Vietnamese puppet theatre on water

TRADITIONAL Vietnamese puppet theatre came to Slovakia for the first time ever with four performances on the weekend of May 26-27. A pool was erected near the stage at Kuchajda Lake where water puppet theatre was presented, quite an exotic event for Slovaks.

TRADITIONAL Vietnamese puppet theatre came to Slovakia for the first time ever with four performances on the weekend of May 26-27. A pool was erected near the stage at Kuchajda Lake where water puppet theatre was presented, quite an exotic event for Slovaks.

The performances were co-organised by the Vietnamese Embassy and the Nové Mesto district of Bratislava and attracted children as well as adults who eagerly took photos and pondered how the puppeteers might go about their work.

In actuality the puppet artists stood thigh-deep in the pool’s water and moved the colourful puppets with long horizontal rods.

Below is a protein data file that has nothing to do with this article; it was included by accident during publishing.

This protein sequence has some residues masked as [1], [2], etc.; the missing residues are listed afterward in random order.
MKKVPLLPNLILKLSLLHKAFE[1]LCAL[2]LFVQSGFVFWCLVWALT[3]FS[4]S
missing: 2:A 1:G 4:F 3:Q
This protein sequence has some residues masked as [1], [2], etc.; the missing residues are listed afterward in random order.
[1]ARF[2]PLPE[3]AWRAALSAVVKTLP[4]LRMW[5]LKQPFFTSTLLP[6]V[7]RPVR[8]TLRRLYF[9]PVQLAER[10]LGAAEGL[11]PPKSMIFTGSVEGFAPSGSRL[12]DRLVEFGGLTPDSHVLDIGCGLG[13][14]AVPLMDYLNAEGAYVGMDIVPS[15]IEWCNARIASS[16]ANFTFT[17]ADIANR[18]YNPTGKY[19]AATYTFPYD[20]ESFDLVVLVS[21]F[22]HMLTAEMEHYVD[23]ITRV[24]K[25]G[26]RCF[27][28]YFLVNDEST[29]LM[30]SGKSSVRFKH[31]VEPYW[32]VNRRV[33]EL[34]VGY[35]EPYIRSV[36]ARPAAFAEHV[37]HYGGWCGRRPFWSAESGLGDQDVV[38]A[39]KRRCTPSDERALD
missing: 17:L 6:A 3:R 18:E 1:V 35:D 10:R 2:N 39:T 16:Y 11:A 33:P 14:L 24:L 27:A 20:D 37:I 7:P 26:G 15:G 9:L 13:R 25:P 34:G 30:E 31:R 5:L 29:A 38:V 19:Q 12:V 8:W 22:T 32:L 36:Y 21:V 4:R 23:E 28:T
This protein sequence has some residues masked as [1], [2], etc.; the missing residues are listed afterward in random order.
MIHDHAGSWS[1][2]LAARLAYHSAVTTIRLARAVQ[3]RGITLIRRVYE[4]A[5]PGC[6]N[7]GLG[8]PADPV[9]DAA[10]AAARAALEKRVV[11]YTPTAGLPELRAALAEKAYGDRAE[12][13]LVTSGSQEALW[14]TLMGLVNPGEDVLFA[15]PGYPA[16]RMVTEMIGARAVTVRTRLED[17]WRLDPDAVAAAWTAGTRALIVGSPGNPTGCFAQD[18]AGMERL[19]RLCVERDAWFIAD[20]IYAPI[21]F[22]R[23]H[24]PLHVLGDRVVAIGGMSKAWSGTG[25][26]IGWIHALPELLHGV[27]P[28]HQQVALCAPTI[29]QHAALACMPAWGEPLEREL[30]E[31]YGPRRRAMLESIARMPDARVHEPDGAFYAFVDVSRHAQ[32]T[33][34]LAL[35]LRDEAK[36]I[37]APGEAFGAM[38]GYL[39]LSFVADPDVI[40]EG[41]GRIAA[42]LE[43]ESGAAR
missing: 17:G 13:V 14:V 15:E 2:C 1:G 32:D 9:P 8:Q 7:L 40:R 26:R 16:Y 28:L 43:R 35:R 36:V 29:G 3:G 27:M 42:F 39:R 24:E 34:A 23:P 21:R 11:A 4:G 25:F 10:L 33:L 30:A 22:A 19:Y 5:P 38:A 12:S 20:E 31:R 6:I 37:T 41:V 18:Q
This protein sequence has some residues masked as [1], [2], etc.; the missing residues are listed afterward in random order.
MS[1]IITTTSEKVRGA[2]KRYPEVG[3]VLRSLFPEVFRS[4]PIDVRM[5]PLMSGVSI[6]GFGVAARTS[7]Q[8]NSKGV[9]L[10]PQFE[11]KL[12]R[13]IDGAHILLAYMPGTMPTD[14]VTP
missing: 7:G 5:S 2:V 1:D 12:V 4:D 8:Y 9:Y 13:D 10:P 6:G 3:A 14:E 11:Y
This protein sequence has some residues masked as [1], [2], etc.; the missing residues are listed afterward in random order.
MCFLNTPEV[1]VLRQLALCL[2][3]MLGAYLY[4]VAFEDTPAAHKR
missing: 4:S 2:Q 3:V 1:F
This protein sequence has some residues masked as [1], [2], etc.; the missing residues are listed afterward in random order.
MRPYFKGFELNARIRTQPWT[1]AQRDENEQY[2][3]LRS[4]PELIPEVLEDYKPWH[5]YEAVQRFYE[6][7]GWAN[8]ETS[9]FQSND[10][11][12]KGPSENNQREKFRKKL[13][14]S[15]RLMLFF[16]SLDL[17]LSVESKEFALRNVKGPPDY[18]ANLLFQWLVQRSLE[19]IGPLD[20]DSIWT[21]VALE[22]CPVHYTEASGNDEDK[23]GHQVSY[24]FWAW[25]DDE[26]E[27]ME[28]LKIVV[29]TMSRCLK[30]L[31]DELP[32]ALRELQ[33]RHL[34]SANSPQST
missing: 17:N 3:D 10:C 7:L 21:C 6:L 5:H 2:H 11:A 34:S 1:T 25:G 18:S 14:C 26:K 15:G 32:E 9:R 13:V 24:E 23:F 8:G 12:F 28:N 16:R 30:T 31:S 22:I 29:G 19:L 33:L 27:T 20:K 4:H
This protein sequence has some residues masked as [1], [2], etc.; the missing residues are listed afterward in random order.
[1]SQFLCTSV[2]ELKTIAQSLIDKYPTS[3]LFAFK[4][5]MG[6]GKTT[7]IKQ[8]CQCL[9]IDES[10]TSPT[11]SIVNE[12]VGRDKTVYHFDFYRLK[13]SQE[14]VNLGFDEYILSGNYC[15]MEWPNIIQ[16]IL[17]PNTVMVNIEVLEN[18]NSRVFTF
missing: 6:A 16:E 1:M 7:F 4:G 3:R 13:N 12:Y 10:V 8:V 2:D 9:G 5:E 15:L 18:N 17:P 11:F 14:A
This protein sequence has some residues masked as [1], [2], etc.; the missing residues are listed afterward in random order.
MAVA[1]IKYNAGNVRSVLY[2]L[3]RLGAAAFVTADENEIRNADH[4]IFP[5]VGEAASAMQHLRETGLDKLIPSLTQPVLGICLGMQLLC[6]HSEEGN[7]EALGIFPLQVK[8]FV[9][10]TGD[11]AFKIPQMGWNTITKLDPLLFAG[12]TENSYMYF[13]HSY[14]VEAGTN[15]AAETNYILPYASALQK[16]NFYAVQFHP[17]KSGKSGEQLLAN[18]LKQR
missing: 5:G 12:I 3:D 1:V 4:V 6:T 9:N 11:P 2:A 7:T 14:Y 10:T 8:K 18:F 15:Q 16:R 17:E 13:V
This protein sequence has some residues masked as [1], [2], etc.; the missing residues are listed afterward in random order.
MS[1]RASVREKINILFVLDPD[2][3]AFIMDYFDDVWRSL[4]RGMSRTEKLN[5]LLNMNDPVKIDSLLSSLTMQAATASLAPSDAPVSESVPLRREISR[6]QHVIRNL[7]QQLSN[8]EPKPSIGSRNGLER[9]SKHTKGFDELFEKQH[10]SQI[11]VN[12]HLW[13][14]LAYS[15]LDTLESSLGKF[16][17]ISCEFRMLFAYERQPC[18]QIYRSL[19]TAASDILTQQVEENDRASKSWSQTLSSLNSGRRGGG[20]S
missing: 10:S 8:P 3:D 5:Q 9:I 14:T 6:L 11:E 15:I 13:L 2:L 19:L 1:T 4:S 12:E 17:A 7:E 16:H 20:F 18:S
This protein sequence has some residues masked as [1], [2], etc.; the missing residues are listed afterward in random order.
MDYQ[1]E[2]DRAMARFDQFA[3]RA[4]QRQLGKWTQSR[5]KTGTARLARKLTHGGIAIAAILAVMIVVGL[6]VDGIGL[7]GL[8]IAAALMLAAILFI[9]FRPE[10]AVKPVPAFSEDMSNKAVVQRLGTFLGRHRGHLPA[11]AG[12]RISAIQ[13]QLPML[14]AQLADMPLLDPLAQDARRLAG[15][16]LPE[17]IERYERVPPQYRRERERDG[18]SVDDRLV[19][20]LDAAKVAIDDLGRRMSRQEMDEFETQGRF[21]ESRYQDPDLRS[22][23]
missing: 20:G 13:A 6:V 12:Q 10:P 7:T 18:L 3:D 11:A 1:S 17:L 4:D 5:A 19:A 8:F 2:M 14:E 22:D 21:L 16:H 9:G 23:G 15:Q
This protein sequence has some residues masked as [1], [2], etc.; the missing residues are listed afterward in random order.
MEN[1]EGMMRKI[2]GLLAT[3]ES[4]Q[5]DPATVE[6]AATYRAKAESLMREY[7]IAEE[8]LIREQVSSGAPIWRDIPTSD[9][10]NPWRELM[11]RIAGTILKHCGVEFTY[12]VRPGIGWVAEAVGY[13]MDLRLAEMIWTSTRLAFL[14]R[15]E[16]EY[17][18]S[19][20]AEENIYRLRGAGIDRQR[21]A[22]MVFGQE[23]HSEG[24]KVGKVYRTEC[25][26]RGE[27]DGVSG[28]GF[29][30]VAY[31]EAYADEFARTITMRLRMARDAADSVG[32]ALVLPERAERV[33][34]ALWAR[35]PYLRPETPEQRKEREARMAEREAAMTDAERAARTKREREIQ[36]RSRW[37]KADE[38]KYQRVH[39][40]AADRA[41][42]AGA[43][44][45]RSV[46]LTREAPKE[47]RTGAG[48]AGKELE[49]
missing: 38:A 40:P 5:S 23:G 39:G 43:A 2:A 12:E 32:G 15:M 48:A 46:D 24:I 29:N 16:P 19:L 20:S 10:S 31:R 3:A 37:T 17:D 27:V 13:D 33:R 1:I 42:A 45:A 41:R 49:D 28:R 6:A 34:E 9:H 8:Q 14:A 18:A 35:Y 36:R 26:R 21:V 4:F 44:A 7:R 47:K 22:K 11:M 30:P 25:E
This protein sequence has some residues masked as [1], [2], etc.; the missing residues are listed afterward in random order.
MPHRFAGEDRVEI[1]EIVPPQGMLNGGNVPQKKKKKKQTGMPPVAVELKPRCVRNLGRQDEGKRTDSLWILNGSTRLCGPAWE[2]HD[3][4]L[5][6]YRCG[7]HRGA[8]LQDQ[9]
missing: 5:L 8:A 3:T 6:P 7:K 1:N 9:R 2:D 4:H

The performance depicted traditional Vietnamese occupations such as cultivating the soil, growing rice, rearing cattle and fishing, as well as ancient national mythical creatures like dragons.
It was accompanied by a live traditional Vietnamese orchestra and the music was exotic enough to lure passersby from quite far away.

The puppet performances in the pool were explained in short stories read in both Vietnamese and Slovak.

Water puppet theatre’s roots in Vietnam date back to the 11th century where it reportedly appeared as folk entertainment but also became popular at the imperial court.

“Activities like this performance of water puppet theatre can help develop cultural ties between our countries, between Vietnamese and Slovak people,” said Xuan Luu Nguyen, the Vietnamese Ambassador to Slovakia, as quoted by the TASR newswire.

“Vietnamese puppet theatre has more than a thousand years’ tradition,” said Rudolf Kusý, the Nové Mesto mayor. “We are glad to be able to support the performance of artists from a country that is strongly represented in our borough of Nové Mesto. Last year on the occasion of International Children’s Day we tried to make our event really international and attractive for all children – be they Slovak, French, Chinese, Vietnamese or German – and many discussions followed after that day, resulting in agreements about several events. This is one of them.”

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